Time Heals All Wounds.. And Then Kills the Patient
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Sun Aug 3 14:09:49 2003
Those Indian Dancers..

Last night ended up rather differently than I espected.. Some people got together around Coffee Tree, but instead of actually going somewhere, we stayed there, and talked philosophy and history of religion for awhile. Then most people left, and around midnight, three of us went out for Indian Food. I didn't know that there still would be a place open.. So there I was, after midnight, having Saag Paneer and good conversations, on Atwood Street. There were bizarre Indian music videos playing continually, and it struck me that their kind of 'sexy dancing' is rather different than the kind of 'sexy dancing' we have on MTV around here. Christina Aguilera's Dirrty song is kind of an exaggerated representative of the local kind.. I'm not sure how to articulate the differences, but it is interesting, and it's not intuitive at all that either is more sexy than the other.

One of the people in the group that went out for indian food was actually someone who had moved recently to China. He showed us a bit of how the Mandarin writing system works, although he stressed that he was nowhere near native proficiency. I got the impression he likes China a lot, and that he's not likely to move back. It's amusing to me that some statements that I had made, back in high school, about the Chinese writing system, were wrong. I assume that I got bad information, although it's possible that I just interpolated, and introduced error from there, from what I learned in Japanese class.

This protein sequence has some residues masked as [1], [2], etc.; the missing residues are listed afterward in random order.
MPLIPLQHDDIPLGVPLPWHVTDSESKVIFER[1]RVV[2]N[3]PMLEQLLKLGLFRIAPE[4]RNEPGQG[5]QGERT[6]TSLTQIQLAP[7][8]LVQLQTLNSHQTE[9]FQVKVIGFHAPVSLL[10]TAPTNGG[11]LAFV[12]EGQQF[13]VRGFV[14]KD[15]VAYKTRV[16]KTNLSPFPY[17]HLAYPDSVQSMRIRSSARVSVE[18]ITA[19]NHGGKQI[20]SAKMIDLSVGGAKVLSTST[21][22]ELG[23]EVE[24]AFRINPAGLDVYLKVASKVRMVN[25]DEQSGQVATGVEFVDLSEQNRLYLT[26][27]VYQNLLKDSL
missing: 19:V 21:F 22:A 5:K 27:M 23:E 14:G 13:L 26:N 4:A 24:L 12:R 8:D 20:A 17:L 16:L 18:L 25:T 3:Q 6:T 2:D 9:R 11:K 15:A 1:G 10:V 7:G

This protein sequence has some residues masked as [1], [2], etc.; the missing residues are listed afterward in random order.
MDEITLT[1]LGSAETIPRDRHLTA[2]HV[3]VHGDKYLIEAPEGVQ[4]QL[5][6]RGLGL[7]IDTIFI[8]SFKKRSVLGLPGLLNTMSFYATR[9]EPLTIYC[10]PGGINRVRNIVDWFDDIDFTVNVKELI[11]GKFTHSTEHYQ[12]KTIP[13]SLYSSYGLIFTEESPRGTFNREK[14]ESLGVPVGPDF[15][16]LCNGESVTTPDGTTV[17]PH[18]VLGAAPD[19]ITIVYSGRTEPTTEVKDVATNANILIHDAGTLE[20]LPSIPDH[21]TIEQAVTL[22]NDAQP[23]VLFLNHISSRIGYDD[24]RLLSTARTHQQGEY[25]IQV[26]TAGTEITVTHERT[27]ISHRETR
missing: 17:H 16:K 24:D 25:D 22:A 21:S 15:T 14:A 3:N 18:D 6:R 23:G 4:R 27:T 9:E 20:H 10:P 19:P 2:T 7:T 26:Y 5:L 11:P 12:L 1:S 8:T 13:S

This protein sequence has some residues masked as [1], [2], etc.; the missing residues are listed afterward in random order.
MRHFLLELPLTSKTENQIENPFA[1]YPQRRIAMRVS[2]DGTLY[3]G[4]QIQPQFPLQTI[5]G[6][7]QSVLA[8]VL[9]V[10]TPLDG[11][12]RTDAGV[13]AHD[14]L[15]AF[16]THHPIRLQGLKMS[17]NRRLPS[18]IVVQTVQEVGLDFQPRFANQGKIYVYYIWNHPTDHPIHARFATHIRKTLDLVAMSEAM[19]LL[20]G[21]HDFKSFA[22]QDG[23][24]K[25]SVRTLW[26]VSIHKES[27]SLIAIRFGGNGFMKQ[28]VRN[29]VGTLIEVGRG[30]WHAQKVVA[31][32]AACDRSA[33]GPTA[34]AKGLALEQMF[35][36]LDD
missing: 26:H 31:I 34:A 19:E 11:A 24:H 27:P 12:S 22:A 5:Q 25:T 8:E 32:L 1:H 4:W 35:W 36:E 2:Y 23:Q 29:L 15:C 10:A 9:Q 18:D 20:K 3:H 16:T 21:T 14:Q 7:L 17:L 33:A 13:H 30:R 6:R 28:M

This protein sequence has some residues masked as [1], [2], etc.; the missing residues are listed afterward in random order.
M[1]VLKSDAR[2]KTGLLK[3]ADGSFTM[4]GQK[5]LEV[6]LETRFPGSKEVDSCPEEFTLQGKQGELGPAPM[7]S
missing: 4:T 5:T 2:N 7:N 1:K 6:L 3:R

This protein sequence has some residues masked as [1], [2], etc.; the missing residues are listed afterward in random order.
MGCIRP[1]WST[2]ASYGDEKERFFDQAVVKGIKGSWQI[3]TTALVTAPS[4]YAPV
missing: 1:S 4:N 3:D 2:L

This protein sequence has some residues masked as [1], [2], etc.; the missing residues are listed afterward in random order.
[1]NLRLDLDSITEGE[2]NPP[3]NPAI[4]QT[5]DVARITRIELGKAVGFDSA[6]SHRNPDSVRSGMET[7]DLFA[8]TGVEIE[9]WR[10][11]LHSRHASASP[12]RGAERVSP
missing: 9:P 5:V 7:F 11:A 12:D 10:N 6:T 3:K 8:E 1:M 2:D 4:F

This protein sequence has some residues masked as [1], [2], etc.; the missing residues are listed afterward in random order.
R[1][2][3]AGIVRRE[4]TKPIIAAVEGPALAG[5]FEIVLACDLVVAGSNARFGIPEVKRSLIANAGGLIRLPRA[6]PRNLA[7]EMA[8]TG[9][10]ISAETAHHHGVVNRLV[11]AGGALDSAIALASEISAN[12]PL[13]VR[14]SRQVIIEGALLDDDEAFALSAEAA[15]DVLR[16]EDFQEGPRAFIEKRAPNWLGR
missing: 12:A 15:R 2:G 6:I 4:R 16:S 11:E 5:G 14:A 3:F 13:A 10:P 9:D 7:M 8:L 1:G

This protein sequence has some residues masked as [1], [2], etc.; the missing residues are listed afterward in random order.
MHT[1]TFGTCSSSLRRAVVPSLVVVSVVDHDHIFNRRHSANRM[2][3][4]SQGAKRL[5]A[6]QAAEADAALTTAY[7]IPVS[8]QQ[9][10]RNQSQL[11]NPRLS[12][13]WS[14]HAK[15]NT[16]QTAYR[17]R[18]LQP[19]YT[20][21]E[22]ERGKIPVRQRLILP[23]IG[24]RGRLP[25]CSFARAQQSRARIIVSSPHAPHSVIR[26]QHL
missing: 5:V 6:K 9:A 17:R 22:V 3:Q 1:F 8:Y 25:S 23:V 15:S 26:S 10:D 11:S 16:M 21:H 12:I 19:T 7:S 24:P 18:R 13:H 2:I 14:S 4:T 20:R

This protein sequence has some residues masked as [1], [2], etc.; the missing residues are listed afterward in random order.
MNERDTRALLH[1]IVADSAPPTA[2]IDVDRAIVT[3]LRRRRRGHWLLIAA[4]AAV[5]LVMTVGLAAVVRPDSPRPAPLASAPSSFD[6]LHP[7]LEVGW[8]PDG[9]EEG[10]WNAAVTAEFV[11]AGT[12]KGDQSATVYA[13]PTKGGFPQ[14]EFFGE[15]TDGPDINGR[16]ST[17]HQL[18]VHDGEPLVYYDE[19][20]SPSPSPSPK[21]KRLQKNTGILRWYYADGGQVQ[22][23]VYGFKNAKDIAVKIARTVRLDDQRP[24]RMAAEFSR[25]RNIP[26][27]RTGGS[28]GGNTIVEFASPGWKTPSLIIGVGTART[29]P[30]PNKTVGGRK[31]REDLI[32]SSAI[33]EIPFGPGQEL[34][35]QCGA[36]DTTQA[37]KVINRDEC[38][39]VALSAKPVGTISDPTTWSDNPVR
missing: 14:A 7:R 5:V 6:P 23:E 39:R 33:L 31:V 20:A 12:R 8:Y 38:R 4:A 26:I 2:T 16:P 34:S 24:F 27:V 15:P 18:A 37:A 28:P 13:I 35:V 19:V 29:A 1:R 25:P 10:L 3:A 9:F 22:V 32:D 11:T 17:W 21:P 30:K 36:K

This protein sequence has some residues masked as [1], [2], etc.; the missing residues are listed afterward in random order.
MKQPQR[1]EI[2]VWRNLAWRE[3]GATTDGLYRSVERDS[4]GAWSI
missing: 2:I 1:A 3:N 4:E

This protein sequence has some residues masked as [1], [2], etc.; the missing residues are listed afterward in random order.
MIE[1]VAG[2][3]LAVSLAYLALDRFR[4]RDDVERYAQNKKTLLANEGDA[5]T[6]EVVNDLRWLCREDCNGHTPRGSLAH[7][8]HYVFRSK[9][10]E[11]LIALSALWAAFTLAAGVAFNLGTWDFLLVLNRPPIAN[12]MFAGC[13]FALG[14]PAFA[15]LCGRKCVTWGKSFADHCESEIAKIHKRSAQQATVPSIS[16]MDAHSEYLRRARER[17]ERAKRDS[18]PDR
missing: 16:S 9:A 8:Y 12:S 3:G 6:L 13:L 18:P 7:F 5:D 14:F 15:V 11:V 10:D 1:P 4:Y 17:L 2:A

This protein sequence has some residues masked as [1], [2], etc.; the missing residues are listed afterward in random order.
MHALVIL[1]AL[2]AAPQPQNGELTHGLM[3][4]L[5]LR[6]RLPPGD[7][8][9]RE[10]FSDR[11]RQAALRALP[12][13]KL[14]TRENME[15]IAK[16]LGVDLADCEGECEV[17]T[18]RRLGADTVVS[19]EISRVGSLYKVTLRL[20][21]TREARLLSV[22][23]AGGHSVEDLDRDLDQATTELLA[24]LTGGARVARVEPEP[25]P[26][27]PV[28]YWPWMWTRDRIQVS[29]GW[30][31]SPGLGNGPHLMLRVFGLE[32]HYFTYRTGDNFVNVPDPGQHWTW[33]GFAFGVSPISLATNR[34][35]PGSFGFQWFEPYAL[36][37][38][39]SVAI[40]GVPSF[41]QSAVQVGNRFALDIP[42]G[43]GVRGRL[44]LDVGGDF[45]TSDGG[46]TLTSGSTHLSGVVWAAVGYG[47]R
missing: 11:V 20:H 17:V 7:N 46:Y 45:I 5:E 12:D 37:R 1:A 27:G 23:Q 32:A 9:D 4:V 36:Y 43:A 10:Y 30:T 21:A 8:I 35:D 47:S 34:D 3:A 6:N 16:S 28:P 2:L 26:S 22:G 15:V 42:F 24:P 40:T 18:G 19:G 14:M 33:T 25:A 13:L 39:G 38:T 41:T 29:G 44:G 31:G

Listening to some music... Watershed seems to be all about when life doesn't turn out how you expected, and living with failed ambitions. Anything box is more about opening yourself up emotionally. The Toad the Wet Sprocket CD I have seems to be about dealing with being hurt.

Oh, yeah, someone posted a physics paper that deals with time, suggesting that there are no discrete moments in time. The author makes a big deal about how this solves Zeno's paradox. Either I'm missing something, or Zeno's paradox was solved by calculus. His paper strikes me as being mostly philosophy, and not of particular interest to science. But then again, maybe the abstract was too simplifying. *shrug*